Kansas Classrooms


I can’t teach you about safe sex because it might encourage you to become promiscuous.

I can’t tell you what airbags do. That information will make you think it’s okay to start crashing into things.

I’m sorry class. We can no longer study Mexico. As you’d all run away to Tijuana if I told you what was there.

If I teach you girls how to rescue a burnt casserole, how can I trust you to follow the teachings of Héloise?

I’m afraid I can’t tell you how Hannibal crossed the Alps. If I did, you crazy kids are likely to conquer the prom with elephants. Oops.

Trigonometry will no longer be taught. You could use that knowledge to calculate the trajectory of eggs thrown at my Geo Metro.

We won’t be using safety glasses this year in shop class. I believe anyone who gets a word chip in their eye have it coming.

Science has been cancelled because your parents prefer to believe in magic.

Big Fat Whale, Brian McFadden 2006

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Saeculum Obscurum‏


The Saeculum Obscurum of the Papacy is a name given to a period in the history of the Papacy during the first half of the 10th century, beginning with the installation of Pope Sergius III in 904 and lasting for sixty years until the death of Pope John XII in 964.

English: Portrait of Pope Sergius III in the B...

Pope Sergius III reigned from 904 to 911.

As a matter of fact, the dark ages of the papacy are also known as the pornocracy, the time politicking popes were mainly governed by local noblemen and prostitutes.

Sergius III is arguably the best example of the unbridled debauchery of the pornocracy. He was possibly the only pope known to have ordered the murder of another pope, namely Pope Leo V and his anti-pope Christopher, and probably the only pope to father an illegitimate son who later became pope and assumed the name John XI.

Cilice‏


A cilice‏ (pronounced ‘silees’) is a garment of rough cloth made from goats’ hair and worn in the form of a shirt or as a girdle around the loins, by way of mortification and penance.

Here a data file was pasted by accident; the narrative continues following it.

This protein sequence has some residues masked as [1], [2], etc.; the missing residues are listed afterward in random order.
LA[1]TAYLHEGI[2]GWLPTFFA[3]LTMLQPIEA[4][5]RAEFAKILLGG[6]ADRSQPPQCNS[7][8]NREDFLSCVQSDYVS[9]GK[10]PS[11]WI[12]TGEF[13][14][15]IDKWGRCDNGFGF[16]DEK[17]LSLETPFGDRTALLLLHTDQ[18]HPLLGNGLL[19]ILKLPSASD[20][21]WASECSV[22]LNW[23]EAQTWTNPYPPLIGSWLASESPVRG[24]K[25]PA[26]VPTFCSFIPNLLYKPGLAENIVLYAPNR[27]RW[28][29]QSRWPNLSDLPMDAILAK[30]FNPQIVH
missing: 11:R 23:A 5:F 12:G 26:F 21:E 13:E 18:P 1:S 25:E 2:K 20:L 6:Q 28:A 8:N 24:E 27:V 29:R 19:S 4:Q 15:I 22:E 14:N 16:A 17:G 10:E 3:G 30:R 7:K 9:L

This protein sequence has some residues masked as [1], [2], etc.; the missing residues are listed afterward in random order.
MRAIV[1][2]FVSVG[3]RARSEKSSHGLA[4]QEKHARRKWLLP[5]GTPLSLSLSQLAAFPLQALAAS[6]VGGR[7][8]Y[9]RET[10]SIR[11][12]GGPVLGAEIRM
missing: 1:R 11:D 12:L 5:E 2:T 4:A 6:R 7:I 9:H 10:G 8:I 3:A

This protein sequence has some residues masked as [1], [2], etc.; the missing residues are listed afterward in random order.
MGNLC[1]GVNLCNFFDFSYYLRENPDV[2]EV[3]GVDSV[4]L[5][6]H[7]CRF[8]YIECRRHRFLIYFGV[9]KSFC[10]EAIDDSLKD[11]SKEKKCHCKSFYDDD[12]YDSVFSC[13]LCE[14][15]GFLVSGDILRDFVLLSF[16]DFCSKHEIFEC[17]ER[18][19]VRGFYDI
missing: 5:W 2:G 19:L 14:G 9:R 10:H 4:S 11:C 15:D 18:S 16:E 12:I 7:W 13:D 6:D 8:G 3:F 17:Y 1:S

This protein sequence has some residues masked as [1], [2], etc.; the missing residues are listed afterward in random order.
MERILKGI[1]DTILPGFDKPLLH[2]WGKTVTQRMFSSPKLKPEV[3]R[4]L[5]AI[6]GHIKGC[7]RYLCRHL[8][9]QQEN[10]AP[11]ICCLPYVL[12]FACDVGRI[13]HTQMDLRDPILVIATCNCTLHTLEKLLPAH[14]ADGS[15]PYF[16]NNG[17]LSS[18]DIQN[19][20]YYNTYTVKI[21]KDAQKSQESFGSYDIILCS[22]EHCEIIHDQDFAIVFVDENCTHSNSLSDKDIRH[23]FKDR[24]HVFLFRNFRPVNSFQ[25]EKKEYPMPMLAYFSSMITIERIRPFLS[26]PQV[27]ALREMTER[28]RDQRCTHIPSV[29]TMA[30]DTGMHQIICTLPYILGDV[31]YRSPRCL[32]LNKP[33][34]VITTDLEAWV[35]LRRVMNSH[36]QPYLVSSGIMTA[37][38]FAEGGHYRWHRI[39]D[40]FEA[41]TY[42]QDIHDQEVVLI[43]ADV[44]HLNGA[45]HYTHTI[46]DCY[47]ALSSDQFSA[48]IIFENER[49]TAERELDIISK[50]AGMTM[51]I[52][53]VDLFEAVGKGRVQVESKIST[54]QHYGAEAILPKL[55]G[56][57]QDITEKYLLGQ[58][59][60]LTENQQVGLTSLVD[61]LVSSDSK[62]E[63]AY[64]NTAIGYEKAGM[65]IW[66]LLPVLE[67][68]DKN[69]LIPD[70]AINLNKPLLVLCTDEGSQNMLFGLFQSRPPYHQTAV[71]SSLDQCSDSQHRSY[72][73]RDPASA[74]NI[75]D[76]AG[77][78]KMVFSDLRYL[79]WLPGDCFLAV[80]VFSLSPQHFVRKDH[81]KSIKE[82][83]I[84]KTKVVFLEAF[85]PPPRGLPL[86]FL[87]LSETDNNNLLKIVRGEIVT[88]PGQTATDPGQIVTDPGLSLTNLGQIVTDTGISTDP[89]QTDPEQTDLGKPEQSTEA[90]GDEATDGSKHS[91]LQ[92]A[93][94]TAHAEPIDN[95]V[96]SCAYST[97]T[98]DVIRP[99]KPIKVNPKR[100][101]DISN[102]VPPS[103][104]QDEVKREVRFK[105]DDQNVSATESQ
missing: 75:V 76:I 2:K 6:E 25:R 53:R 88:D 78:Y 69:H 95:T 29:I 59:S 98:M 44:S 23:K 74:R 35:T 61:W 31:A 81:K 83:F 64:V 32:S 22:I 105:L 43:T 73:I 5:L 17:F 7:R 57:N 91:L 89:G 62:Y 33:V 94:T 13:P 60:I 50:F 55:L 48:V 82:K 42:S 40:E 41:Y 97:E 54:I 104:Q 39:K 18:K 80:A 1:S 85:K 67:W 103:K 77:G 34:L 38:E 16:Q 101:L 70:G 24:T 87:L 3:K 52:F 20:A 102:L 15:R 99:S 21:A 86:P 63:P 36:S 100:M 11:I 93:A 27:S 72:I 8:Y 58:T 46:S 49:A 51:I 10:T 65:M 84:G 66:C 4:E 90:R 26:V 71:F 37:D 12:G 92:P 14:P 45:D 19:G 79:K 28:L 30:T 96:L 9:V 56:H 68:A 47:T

The Latin name is said to be derived from the word Cilicia, where this cloth was made, but the thing itself was probably known and used long before this name was given to it. The sackcloth, for instance, is often mentioned in the Bible as a symbol of mourning and penance.

“A Sunday school is a prison in which children do penance for the evil conscience of their parents.” – H. L. Mencken

Per Procurationem


From the Latin procurare, meaning to take care of, is a form of procuration. It involves the action of taking care of, hence management, stewardship, or agency. The word is applied to the authority or power delegated to a procurator, or agent, as well as to the exercise of such authority expressed frequently by procuration pro persona, or shortly per pro., or simply p.p.

Pope St. Pius IX

A common usage of per procurationem occurs in business letters, which are often signed on behalf of another person. For example, given a secretary authorized to sign a letter on behalf of the president of a company.

In ecclesiastical law, procuration is the provision of necessaries for bishops and archdeacons during their visitations of parochial churches in their dioceses. Procuration originally took the form of meat, drink, provender, and other accommodation, but was gradually changed to a sum of money.

The Pope of the Roman Catholic church signs papal laws and other formal documents with p.p. followed by his regal name.

Note also that English criminal law makes the provision or attempted provision of any person under twenty-one years of age for the purpose of illicit intercourse or prostitution, an offence, known as procuration.